During the Cold War, thousands of Soviet and U.S. fishermen worked together on the high seas of the Pacific Ocean, trawling by day and sharing Russian bread, vodka and off-color jokes in the evenings, while their governments maintained a posture of pure hostility toward each other.
From 1978 to 1990, those fishermen accounted for some 1.5 million tons of fish caught and processed at sea off the coasts of Oregon, Washington and Alaska. At the time it was the largest fishing operation in U.S. waters.
In early July, American organizers of those operations traveled to the Russian Far East, where they lived and worked three decades ago at the height of the Cold War. This is that story.
As white-haired, 79-year-old Anatoly Kolesnichenko, sporting a military-style jacket bedecked with medals and epaulettes, led us to a room full of senior Russian fishing captains and executives, I felt nervous.
We had asked to meet with Russians who back then had worked with our Soviet-American joint fishing venture, called Marine Resources Company.
Six of us had flown to the Russian Far East from Seattle to do this, in part because we believed the example of our partnership during the Cold War remains relevant.
We hoped the Russians would welcome us. But during previous months, things had turned ugly between the U.S. and Russia over events in Ukraine. Members of our group felt strongly that Russia was in the wrong, and supported sanctions imposed by the U.S. on Russia.
But we also knew that most Russians were angered by the sanctions, and anti-Americanism was on the rise. At one point we considered canceling the trip, and commentators in both countries spoke of a return to the Cold War.
Of course, much had changed in Russia since then, and for a while it was unclear whether our former Russian colleagues could even be found for us to meet.
The chaos following the collapse of the Soviet Union in the 1990s had caused many residents of the Russian Far East, a vast area on the edge of Siberia bordering China, to leave for more prosperous locations in European Russia or abroad.
The Russian fishing industry was privatized and inundated by foreigners, including Americans, looking for financial opportunities presented by Russia's new openness and its raw version of capitalism. Stocks of high-value species such as king crab were overfished and illegally exported. Select Russian individuals amassed fortunes.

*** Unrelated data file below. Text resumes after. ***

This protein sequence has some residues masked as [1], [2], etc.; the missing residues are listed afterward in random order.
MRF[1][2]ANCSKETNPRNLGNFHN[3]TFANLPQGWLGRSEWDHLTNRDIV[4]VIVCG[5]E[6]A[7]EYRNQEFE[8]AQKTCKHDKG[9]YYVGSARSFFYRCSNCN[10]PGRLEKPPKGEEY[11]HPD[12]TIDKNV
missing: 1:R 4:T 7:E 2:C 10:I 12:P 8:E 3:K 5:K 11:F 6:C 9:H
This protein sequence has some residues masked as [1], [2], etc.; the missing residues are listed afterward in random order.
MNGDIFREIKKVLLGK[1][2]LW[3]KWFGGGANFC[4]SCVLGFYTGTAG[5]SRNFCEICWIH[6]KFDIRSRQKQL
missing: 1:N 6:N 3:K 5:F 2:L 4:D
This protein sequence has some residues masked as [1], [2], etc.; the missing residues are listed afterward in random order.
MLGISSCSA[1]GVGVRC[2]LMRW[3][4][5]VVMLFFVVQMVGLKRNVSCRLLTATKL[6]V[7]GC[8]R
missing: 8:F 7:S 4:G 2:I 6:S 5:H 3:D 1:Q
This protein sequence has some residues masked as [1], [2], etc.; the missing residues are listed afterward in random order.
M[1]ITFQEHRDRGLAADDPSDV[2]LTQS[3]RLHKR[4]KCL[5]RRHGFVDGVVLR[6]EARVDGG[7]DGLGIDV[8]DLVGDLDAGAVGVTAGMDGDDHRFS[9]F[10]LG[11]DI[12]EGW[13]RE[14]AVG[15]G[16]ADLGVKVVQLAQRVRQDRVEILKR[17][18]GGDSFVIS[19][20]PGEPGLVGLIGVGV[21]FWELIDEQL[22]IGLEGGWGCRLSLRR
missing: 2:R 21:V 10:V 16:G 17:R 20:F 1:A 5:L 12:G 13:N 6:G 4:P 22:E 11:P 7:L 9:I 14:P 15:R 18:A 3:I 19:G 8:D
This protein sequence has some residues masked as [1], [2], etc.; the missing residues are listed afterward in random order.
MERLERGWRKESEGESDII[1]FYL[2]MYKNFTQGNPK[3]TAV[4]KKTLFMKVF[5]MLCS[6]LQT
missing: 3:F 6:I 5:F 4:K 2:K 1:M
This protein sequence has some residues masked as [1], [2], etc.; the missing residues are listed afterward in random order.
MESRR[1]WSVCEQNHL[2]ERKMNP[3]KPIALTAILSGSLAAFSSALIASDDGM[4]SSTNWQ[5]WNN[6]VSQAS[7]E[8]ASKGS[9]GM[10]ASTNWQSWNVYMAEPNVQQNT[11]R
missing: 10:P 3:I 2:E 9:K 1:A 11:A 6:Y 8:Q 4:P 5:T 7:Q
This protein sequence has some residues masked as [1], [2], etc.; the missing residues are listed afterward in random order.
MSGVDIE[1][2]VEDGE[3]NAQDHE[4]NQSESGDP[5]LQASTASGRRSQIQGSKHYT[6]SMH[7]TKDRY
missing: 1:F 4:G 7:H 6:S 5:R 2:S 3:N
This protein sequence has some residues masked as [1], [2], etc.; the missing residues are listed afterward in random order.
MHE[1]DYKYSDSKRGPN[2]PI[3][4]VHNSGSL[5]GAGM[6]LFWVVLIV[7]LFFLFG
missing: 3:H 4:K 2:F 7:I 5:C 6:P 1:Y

And bitterness and regret found expression in the increasingly nationalistic and anti-Western policies of Vladimir Putin.
Still, we felt that this time when thousands of U.S. and Soviet fishermen worked together off the Northwest coast deserved to be recalled.
In 2012 we staged exhibits of the Company's history at the Whatcom County Museum in Bellingham, the Nordic Heritage Museum in Seattle and the new Maritime Museum in Newport, Oregon, which remains on display.
As we showed these exhibits to American audiences, we considered bringing the story to Russia, too. In particular we wanted to show the exhibit in Nakhodka, the home port of most of the Soviet fishing vessels that fished in the joint venture, and where many Company employees, both U.S. and Russian, had worked and lived during the Cold War.
Shipping the exhibit to Russia, however, would be complicated and expensive, so we created a slideshow. The biggest challenge would be to locate those who had worked with the Company some 25 to 35 years ago, especially given that the average longevity of Russians is much shorter than that of Americans.
Just before leaving Seattle, we learned that some 25 elderly Russians who had worked in the joint venture had been located. Now they were gathered in the cafeteria of the largest fishing company in Nakhodka, called BAMR, waiting for us.
Anatoly Kolesnichenko, who had headed that fishing venture between 1979 and 1981, when I had been stationed in Nakhodka as the Company office co-director, was not only alive but remains BAMR's titular head, counseling younger managers, representing BAMR at city functions, and receiving delegations such as ours.
As Anatoly, dignified and somber, shuffled ahead of us into the cafeteria, 25 elderly Russians rose as one and began applauding. Many wore captain’s uniforms, with epaulettes indicating their senior rank. The applause continued as we recognized former colleagues and shipmates and embraced.
Tamara Dregval, the Telex operator during those 15 years, who had worked closely with eight different Americans (including me), shed tears as she hugged us.